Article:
Provides insight into the story of Manitoulin and Northern Georgian Bay as expressed by the people who experienced it over time. The Author sets the context within which the region developed, and the vivid experiences and perspectives of early government officials, settlers, fishermen, lumbermen and tourists give life to the story through their letters, interviews and narratives.
With some of the earliest human settlement in North America, the region was the centre of archaeological initiatives and controversy. Early Manitoulin relations between First Nations People and whites were driven by poorly drafted and misunderstood treaties. And early settlement of the area provided challenges and experiences seldom remembered today. Travel by water and ice was an integral part of life, along with the related dangers of accidents and death. And the boom and bust of fishing and lumbering provided a drive and then slump of the economy. Throughout, tourism in its various forms was and is central to the region.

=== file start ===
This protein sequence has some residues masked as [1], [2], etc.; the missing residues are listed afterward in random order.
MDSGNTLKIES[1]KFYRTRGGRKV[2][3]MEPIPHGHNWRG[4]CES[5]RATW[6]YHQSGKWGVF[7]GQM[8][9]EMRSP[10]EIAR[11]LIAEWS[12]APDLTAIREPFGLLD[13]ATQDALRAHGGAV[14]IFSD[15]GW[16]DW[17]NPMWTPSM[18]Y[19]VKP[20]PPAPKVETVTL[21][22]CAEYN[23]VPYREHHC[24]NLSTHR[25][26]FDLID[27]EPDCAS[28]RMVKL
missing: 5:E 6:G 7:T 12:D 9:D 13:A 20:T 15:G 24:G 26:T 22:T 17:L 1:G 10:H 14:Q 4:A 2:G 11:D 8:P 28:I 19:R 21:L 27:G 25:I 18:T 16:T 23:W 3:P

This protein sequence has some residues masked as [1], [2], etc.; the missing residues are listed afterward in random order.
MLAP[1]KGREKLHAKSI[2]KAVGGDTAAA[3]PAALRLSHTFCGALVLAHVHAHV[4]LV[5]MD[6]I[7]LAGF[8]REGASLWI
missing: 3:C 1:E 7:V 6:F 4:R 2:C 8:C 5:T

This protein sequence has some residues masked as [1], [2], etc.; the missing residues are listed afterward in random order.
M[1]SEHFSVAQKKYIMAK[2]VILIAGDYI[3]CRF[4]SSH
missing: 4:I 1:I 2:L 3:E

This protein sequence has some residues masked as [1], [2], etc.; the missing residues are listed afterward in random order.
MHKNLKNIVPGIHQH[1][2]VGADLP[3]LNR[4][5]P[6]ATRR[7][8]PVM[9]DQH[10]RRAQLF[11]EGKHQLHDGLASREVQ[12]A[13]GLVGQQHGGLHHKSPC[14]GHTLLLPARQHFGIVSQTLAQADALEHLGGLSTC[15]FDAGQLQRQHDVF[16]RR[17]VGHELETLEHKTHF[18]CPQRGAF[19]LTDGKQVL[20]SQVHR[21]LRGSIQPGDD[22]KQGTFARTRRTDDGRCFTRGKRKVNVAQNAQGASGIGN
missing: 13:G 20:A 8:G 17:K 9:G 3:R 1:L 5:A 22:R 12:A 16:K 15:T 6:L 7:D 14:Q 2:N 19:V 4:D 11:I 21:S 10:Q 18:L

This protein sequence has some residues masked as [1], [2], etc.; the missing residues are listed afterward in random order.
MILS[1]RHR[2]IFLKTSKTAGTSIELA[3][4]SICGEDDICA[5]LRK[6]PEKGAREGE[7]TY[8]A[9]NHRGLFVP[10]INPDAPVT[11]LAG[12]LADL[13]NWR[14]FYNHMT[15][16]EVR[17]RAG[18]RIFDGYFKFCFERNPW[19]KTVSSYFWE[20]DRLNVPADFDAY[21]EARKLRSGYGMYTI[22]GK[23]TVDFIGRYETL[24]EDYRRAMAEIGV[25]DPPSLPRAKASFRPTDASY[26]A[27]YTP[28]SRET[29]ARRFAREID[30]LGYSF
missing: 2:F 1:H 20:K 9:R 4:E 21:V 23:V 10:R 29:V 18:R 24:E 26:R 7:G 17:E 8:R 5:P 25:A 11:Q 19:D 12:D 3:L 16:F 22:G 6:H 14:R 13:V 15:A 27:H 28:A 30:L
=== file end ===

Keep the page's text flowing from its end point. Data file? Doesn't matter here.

The story is enhanced with early drawings of the region by those telling the story and through photographs by professional and local photographers.